History of Fort Dix
THE CONSTRUCITON OF CAMP DIX
Although the area southeast of Wrightstown, New Jersey, seemed ideally suited for a mobilization camp, the task of completing sufficient facilities at the site to receive the first draftees by 1 September 1917 seemed impossible. The few Army personnel who began to arrive at Wrightstown in early June expected to see construction underway or at least in an advanced stage of preparation. When these soldiers saw only vast expanses of carefully cultivated fields devoid of any activity, it is easy to understand their disappointment. The weeks of June and early July 1917 passed as they had for more than two centuries with only the crops in the fields showing any signs of growth.
Major Harry C. Williams, who reported as the first camp commander on 12 June 1917, later described the early weeks as ones of inactivity in which “make-work” projects had to be created to prevent boredom among the troops. Williams summed up the frustration of all in an article which later appeared in the Camp Dix News when he stated, “the visions of mushroom growth were painfully dissipated.”
The discouragement of Major Williams and his men was understandable, but the slow start in construction was not without good reasons. The War Department faced the almost unbelievable task of constructing within a period of three months not only Camp Dix and 31 similar camps but more than 500 other military posts of varying sizes. The problems of procurement of building materials, labor, transportation, and other equipment were of a magnitude beyond any previous experience of the American people. Yet, even though it was not apparent in Wrightstown, progress had been made in laying the groundwork for the building of Camp Dix.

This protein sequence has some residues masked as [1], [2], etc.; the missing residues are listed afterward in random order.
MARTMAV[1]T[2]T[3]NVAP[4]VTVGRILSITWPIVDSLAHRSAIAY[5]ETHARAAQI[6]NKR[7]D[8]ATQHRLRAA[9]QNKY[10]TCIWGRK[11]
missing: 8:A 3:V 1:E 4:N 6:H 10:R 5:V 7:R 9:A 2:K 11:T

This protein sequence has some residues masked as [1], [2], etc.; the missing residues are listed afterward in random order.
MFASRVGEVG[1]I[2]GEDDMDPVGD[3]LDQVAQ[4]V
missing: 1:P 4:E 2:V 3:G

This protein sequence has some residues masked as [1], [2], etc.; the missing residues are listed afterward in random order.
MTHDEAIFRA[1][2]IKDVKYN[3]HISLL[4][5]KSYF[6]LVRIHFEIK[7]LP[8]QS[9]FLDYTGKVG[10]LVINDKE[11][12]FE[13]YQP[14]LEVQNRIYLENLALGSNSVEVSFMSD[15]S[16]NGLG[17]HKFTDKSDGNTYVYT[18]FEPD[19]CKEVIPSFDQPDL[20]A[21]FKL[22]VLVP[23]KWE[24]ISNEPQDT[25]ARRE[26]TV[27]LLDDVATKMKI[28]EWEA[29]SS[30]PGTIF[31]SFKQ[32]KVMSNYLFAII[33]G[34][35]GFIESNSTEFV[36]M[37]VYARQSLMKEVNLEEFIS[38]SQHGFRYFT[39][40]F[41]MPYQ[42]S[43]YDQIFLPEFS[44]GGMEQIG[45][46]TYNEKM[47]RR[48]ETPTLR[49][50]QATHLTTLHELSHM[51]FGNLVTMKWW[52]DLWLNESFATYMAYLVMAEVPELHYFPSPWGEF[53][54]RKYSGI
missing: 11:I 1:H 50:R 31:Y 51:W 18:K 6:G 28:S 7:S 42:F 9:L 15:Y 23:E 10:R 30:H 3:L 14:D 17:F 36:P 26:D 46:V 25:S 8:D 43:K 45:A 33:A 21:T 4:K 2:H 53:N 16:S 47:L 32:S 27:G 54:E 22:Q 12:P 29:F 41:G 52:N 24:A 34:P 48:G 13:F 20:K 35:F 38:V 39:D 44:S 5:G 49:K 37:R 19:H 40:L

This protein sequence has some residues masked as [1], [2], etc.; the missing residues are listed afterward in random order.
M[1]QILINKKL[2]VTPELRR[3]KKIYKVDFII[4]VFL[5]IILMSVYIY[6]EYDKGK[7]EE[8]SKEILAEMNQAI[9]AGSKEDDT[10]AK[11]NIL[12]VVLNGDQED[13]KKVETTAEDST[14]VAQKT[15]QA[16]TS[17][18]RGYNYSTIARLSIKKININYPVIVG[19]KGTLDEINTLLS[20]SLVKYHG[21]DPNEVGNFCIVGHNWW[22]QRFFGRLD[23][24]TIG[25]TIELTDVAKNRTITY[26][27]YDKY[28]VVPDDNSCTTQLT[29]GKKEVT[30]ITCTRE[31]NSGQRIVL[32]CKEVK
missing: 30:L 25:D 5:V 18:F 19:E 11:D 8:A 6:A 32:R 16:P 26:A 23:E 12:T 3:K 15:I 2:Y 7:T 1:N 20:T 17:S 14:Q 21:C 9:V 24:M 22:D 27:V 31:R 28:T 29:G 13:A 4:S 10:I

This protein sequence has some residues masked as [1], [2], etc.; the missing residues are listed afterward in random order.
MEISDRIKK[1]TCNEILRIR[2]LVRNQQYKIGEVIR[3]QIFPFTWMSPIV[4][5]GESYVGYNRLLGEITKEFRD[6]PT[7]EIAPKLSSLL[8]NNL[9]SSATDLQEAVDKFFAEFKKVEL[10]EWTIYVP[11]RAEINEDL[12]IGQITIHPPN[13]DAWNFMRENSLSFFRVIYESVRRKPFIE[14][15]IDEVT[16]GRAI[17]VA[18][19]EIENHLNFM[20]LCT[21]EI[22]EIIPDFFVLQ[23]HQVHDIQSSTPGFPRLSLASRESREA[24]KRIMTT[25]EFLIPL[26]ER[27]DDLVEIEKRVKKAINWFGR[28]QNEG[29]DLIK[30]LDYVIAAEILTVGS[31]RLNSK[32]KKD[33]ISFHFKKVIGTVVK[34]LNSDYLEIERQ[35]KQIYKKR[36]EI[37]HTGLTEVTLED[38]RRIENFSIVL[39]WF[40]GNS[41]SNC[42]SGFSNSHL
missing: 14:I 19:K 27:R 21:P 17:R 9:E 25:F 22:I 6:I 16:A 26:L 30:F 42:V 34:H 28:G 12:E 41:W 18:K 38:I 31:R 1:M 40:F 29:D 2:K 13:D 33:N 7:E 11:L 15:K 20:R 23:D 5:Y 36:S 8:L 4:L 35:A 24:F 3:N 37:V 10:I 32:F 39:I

The quartermaster general of the State of New Jersey was negotiating with owners of farms and forests to use their land for the military reservation, and on 17 June 1917, a one-year lease on 6,500 acres was arranged and signed by the parties concerned. Additional land was procured later by other leases and outright purchase. Of the $700,000 allocated for land acquisition, only $550,000 was ever spent. Some landowners, especially those whose families had occupied their land for generations, were understandably hesitant to leave their homes. Most, however, displayed a high degree of cooperation with the war effort. One prosperous farmer, when asked by a newspaper reporter what his reaction was to vacating his premises gave a reply that revealed the feeling of patriotism which most Americans had during those days of World War I. He answered simply, “If I had a boy in the new Army, I’d want him to live in a decent place; wouldn’t you?” 1. (Camp Dix News, vol. i, no. I 1917 7.)
Concurrent with negotiations for land were those for construction of buildings and camp facilities. A contract was signed with the firm of Irwin and Leighton of Philadelphia on 4 June 1917. It was the same type of contract made with all construction firms for the 16 National Army camps. It called for construction of buildings and facilities required to provide for an infantry division of three regiments, known as a triangular division, on a “cost-plus basis with a graded scale of percentages decreasing from 10% to 6% on the cost of the work as the total cost increased.” 2. (Erna Risch, Quartermaster Support of the Army. A History of the Corps 1775-1939, p. 607)
These terms were favorable to the contractors and were undoubtedly an important factor in the rapid deterioration of the National Army camps once the contracts were completed.